Wednesday, October 29, 2008

Nineteenth century manias

Child #1 is addicted to collecting Dr Who cards - and, rather weirdly, his finger nail clippings (although I think the latter is more about grossing me out than a serious hobby). 

Child #2 collects marbles. And child #3's vice is caterpillars. Dead ones.

All a little bit odd. But hey, they're my kids, they can  blame their kooky genetics, so who am I to cast the first straight jacket?

However, I  was recently leafing through a wonderful old tome, GOSSIP FROM PARIS (for the third time - the book is just like a nineteenth century version of People magazine) and I'm feeling a little relieved. Some of the collection and hobby fads of nineteenth century Paris make my kids seem very, well, normal.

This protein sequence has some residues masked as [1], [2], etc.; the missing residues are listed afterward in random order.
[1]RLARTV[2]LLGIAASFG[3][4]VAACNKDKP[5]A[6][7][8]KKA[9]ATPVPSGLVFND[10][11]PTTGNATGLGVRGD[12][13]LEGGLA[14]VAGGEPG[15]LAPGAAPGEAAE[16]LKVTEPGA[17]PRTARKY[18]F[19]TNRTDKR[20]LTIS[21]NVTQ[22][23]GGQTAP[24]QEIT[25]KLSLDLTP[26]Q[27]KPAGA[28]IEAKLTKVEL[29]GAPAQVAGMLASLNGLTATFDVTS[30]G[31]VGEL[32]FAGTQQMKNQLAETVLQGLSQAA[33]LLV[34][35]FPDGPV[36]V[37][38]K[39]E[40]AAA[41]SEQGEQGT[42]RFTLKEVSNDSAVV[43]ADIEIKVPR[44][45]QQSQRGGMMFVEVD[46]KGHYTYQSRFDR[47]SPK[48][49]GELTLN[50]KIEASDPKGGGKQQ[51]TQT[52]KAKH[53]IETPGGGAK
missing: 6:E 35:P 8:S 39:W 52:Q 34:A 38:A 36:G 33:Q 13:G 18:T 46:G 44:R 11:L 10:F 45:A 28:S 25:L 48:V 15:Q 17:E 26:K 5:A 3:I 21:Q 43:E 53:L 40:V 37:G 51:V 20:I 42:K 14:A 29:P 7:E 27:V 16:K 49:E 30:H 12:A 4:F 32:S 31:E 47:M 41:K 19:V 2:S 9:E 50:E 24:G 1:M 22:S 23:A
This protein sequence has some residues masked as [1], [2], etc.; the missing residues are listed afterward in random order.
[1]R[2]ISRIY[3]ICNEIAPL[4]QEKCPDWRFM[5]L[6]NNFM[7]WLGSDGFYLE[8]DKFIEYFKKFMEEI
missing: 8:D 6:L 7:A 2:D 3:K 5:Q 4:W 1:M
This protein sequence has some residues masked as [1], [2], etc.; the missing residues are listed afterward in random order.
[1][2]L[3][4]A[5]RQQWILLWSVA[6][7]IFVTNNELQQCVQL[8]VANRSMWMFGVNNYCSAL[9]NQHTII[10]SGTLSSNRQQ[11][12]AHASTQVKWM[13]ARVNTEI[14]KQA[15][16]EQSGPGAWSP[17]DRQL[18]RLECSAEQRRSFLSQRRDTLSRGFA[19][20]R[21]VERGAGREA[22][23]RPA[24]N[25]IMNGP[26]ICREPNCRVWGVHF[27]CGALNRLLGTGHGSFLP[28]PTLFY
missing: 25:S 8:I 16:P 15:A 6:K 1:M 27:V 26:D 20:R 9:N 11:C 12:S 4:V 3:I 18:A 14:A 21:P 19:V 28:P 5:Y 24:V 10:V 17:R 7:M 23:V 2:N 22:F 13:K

Such as:-

"Potichomani" - the transformation of plain old glass jars into glazed works of art;

"Seal collecting" - not the collection of flippered sea-mammals, but of the wax seals of royals and celebrities (Victor Hugo's seal apparently bore the motto "faire et refaire", sound advice for a writer!);

Pottery and china - the more avid collectors were known to cover every square inch of their walls, and ceilings, with soup tureens, saucers, tea cups and plates; and

Autographs. Not so unusual, you say. Except that the briskest trade was done in the exchange of autographs of convicted murderers. Apparently, the autograph of  President Lincoln's murderer, John Wilkes Booth, was the big time.

The more things change, the more they stay the same ...

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